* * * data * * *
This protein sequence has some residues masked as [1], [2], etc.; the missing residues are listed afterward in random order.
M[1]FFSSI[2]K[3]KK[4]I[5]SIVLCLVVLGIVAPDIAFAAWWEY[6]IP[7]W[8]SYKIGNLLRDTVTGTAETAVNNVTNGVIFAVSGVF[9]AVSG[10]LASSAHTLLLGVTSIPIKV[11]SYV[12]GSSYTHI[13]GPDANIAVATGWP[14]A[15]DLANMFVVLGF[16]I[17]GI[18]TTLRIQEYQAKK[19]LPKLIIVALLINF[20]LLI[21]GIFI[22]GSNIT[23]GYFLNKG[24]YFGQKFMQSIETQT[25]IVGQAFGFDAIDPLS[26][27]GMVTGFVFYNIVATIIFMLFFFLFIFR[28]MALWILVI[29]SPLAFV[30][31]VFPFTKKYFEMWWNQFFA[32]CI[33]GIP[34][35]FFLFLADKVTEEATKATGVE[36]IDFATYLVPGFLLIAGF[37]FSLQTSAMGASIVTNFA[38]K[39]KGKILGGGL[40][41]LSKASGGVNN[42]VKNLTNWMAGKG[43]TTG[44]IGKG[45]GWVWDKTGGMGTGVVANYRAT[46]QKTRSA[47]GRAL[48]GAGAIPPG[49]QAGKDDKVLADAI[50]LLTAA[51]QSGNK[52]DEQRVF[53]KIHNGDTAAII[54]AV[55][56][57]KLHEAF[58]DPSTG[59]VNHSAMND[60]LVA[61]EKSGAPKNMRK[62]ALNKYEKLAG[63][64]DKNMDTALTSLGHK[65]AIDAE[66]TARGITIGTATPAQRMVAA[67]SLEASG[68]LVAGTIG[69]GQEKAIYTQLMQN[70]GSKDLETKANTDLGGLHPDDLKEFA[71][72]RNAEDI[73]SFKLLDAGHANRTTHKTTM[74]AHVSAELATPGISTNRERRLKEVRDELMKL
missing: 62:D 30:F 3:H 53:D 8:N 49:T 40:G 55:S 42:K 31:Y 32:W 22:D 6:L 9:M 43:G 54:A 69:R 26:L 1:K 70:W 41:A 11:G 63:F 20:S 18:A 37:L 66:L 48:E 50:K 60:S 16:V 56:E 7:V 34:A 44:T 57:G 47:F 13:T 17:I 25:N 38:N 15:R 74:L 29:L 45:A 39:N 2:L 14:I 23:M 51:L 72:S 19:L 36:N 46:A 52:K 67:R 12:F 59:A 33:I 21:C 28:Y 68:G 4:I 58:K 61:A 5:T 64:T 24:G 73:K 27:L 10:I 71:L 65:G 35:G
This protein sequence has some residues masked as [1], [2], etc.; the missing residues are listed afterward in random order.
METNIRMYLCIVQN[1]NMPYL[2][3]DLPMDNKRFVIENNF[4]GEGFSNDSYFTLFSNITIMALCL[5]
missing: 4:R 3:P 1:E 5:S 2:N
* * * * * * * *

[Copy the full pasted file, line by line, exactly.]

This protein sequence has some residues masked as [1], [2], etc.; the missing residues are listed afterward in random order.
M[1]FFSSI[2]K[3]KK[4]I[5]SIVLCLVVLGIVAPDIAFAAWWEY[6]IP[7]W[8]SYKIGNLLRDTVTGTAETAVNNVTNGVIFAVSGVF[9]AVSG[10]LASSAHTLLLGVTSIPIKV[11]SYV[12]GSSYTHI[13]GPDANIAVATGWP[14]A[15]DLANMFVVLGF[16]I[17]GI[18]TTLRIQEYQAKK[19]LPKLIIVALLINF[20]LLI[21]GIFI[22]GSNIT[23]GYFLNKG[24]YFGQKFMQSIETQT[25]IVGQAFGFDAIDPLS[26][27]GMVTGFVFYNIVATIIFMLFFFLFIFR[28]MALWILVI[29]SPLAFV[30][31]VFPFTKKYFEMWWNQFFA[32]CI[33]GIP[34][35]FFLFLADKVTEEATKATGVE[36]IDFATYLVPGFLLIAGF[37]FSLQTSAMGASIVTNFA[38]K[39]KGKILGGGL[40][41]LSKASGGVNN[42]VKNLTNWMAGKG[43]TTG[44]IGKG[45]GWVWDKTGGMGTGVVANYRAT[46]QKTRSA[47]GRAL[48]GAGAIPPG[49]QAGKDDKVLADAI[50]LLTAA[51]QSGNK[52]DEQRVF[53]KIHNGDTAAII[54]AV[55][56][57]KLHEAF[58]DPSTG[59]VNHSAMND[60]LVA[61]EKSGAPKNMRK[62]ALNKYEKLAG[63][64]DKNMDTALTSLGHK[65]AIDAE[66]TARGITIGTATPAQRMVAA[67]SLEASG[68]LVAGTIG[69]GQEKAIYTQLMQN[70]GSKDLETKANTDLGGLHPDDLKEFA[71][72]RNAEDI[73]SFKLLDAGHANRTTHKTTM[74]AHVSAELATPGISTNRERRLKEVRDELMKL
missing: 62:D 30:F 3:H 53:D 8:N 49:T 40:G 55:S 42:K 31:Y 32:W 22:D 6:L 9:M 43:G 54:A 69:R 26:L 1:K 70:W 41:A 11:G 63:F 20:S 18:A 37:L 66:L 48:E 50:K 60:S 16:V 56:E 7:V 34:A 44:T 57:G 47:F 13:T 17:I 25:N 38:N 15:R 74:L 29:L 45:A 39:N 2:L 14:I 23:M 51:L 72:S 19:L 36:N 46:A 52:K 67:R 12:F 59:A 33:I 21:C 28:Y 68:G 4:I 58:K 61:A 5:T 64:T 24:G 73:K 27:L 10:I 71:L 65:G 35:G
This protein sequence has some residues masked as [1], [2], etc.; the missing residues are listed afterward in random order.
METNIRMYLCIVQN[1]NMPYL[2][3]DLPMDNKRFVIENNF[4]GEGFSNDSYFTLFSNITIMALCL[5]
missing: 4:R 3:P 1:E 5:S 2:N